with foreign governments if it were to implement it, successive U.S.
Presidents have suspended Title III since Helms-Burton was enacted
ten years ago.
According to the Commission's Report, the White House is now
prepared to apply, for the first time, Title III to individual
countries that are "engaged in a process of support for regime
succession (with Cuba)." This is a not-so-veiled threat to
Venezuela, as well other nations who maintain normal relations with
Were the United States to apply Title III to Venezuela, it would
have profound and long-lasting implications on U.S.-Venezuela
relations. Trade between the two nations in 2005 amounted to almost
$39 billion. The specter of Miami Cubans suing Venezuela over
nationalized pre-1959 property will loom heavily over any future
trade ventures between the United States and Venezuela.
President Chávez, reflecting on the U.S. threats against Venezuela
contained in the Report, said that "there are no threats that will
discourage Venezuela from supporting the Cuban revolution and the
Cuban people." "Rather than thinking of a transition plan for Cuba,
he added, "the United States ought to elaborate a transition plan
for themselves because this is the century that will see the end of
the U.S. empire."
THE BUSH DOCTRINE FOR REGIME CHANGE
The Commission for Assistance to a Free Cuba lays down the gauntlet
to Latin America. Under the Bush Doctrine, Cuba's government must be
overthrown. Moreover, the United States foreign policy towards other
nations in the Hemisphere will be measured by whether these nations
support U.S. efforts for regime change in Cuba. Governments that
support Cuba risk the wrath of the U.S. government and may be
overthrown as well.
The Bush Doctrine makes it clear that legal, political and military
options remain at the disposal of the United States government to
overthrow the government of Cuba, as well as the governments of the
"friends of Cuba." Some of these options are sealed, and we can only
suppose their magnitude.
We don't know whether they include another coup d'état such as the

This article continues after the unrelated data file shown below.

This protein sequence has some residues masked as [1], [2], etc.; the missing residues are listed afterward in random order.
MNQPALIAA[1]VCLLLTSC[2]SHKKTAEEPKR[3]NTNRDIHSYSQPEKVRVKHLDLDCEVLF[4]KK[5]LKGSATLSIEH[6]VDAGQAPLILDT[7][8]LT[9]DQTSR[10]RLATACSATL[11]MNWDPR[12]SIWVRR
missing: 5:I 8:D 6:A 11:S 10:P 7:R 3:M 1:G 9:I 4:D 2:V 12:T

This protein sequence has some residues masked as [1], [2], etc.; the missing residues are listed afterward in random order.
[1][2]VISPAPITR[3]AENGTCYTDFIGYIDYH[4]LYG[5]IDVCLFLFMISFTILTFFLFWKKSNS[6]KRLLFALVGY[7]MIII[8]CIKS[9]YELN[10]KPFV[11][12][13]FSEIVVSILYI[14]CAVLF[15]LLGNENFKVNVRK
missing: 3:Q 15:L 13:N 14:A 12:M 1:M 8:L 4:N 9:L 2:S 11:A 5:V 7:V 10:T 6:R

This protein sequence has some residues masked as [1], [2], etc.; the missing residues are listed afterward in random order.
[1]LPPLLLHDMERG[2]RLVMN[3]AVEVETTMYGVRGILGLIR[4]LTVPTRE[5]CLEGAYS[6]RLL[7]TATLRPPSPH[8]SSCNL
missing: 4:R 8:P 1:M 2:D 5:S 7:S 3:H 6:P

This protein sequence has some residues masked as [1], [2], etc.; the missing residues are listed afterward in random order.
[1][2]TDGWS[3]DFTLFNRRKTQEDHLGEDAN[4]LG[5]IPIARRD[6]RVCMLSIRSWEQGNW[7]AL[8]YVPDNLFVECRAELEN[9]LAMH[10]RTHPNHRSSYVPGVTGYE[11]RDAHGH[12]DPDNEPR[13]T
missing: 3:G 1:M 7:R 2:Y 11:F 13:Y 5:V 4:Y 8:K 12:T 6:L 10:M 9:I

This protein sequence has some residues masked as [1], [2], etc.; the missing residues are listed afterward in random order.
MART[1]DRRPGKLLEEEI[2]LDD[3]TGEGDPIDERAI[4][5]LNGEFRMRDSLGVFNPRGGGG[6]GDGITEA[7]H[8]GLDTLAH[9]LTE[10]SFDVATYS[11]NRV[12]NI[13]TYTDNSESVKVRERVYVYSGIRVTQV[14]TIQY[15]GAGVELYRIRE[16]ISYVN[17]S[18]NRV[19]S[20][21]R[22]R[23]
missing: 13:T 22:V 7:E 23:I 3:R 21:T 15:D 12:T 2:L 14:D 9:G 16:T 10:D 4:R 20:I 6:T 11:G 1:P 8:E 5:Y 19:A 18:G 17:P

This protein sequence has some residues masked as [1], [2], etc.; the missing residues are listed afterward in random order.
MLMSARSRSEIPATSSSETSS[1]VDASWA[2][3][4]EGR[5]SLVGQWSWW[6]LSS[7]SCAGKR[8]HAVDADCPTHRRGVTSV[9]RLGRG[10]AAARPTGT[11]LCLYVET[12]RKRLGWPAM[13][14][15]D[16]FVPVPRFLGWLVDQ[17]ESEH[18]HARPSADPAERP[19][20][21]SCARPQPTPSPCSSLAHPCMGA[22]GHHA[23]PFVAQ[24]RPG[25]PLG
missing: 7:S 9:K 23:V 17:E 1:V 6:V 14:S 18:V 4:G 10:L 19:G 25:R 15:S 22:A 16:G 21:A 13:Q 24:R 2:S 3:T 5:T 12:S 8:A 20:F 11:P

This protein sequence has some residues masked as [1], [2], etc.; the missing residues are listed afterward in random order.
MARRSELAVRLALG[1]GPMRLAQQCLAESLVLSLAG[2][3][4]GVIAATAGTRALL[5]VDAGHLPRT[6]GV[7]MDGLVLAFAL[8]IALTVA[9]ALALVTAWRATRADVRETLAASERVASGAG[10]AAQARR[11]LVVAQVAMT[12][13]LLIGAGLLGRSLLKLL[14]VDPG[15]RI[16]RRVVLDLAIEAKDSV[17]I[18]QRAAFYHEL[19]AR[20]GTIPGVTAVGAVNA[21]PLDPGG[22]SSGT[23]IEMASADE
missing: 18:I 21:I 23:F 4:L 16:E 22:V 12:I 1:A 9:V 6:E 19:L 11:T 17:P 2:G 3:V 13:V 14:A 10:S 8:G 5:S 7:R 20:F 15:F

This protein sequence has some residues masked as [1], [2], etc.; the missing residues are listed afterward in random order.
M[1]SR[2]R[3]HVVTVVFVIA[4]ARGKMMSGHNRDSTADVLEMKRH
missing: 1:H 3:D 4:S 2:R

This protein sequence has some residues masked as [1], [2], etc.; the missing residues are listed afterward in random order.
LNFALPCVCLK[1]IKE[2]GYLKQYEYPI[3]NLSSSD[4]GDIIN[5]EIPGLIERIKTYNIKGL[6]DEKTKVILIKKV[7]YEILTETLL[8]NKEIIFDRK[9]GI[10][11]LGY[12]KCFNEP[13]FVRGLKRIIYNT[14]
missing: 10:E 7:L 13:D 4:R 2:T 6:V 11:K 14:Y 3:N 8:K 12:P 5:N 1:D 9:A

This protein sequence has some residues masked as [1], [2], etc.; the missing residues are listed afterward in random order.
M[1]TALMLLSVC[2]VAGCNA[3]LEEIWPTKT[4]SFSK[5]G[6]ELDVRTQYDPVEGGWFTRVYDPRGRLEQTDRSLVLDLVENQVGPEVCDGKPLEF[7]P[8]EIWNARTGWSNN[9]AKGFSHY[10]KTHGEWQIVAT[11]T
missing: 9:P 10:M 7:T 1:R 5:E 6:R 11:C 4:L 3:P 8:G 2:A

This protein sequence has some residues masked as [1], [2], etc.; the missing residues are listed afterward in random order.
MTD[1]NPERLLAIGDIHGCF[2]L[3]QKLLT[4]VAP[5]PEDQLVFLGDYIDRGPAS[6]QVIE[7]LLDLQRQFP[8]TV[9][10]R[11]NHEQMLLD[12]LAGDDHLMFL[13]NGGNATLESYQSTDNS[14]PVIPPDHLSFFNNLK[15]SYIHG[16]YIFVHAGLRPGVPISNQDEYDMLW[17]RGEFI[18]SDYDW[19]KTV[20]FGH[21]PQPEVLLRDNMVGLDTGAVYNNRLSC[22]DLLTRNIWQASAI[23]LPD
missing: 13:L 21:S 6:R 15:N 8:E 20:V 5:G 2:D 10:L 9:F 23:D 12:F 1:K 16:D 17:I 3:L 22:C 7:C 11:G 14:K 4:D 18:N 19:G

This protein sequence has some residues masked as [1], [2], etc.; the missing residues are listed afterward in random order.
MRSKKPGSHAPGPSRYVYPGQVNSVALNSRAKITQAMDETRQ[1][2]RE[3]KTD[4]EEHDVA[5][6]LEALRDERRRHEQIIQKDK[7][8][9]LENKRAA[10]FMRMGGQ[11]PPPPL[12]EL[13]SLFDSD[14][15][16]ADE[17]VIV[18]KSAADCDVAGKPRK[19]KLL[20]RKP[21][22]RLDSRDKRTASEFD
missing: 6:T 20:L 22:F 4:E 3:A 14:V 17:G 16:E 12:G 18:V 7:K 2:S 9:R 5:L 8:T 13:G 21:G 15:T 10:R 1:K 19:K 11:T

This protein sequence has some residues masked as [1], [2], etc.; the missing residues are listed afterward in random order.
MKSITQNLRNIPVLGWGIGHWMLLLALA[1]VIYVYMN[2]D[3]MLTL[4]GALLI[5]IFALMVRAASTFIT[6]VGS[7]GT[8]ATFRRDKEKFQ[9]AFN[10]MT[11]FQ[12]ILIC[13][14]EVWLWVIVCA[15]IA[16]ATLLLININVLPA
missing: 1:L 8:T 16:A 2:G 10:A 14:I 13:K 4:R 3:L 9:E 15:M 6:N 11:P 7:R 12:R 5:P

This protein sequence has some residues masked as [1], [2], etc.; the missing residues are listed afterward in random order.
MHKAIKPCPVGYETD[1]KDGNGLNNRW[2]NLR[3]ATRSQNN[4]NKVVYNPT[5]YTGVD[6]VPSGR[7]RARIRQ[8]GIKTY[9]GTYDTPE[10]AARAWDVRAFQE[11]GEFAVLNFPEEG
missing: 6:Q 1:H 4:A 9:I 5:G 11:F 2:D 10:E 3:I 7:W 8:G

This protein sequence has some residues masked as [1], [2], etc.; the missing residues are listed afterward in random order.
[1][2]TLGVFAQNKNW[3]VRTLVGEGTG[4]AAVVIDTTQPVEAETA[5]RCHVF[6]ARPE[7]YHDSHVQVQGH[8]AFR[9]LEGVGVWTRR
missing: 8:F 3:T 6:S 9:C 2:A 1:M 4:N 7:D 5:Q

one the U.S. launched in 2002 that almost succeeded in deposing
President Chávez, or whether Washington intends to activate its
Miami-Cuban "assets" to carry out terrorist attacks, or whether an
outright invasion is a possibility, or even whether the
assassination of President Hugo Chávez is in the cards.
The Bush Doctrine is premised on arrogance and mendacity, but it is
consistent with U.S. "diplomacy" in the region. Recent history tells
us that it is the United States, not Cuba or Venezuela, that
subverts democracy in Latin America. The United States overthrew the
elected government of Jacobo Arbenz in 1954 in Guatemala and
replaced it with a military dictatorship that left more than 200,000
dead and disappeared. The United States is now shamelessly promoting
Guatemala as a prime candidate for a seat on the United Nations
The Pinochet government with which the United States replaced
democratically elected President Salvador Allende in Chile left a
bloody trail of terror from Santiago to the streets of Washington,
D.C. where Cuban-American terrorists working for the Chilean secret
service murdered Chilean exile Orlando Letelier in cold blood.
Who have been Washington's friends and allies in Latin America? The
Salvadoran governments that brutally murdered over 75,000 of their
own citizens, the Argentinean military junta that tortured,
disappeared or murdered over 30,000 men, women and children, the
Uruguayan and Paraguayan dictatorships that participated in
Operation Condor with zeal, even kidnapping the babies of some of
the clandestine prisoners they were torturing.
To help subvert democracy, the United States recruited, trained and
employed terrorists such as Luis Posada Carriles, known as the Osama
Bin Laden of Latin America. He was "our man in Latin America," as he
helped train the Nicaraguan Contras, as well as the Guatemalan and
Salvadoran death squads. In violation of its own international legal
obligations, Washington refuses to extradite him to Venezuela to
stand trial for 73 counts of first degree murder in relation to the
downing of a passenger plane. Instead, the Bush White House shelters
Posada in Texas, as the terrorist threatens to tell how he was just
The Bush Doctrine was formulated by politicians who are not
listening to the winds of change in America. The banana republics of
yesterday are being replaced by independent and sovereign nations,
free of U.S. interference. This continent will soon see a monumental
regime change, but that change will come in Washington--not in
Havana or Caracas.
José Pertierra is an attorney. He represents the government of
Venezuela in Washington, D.C.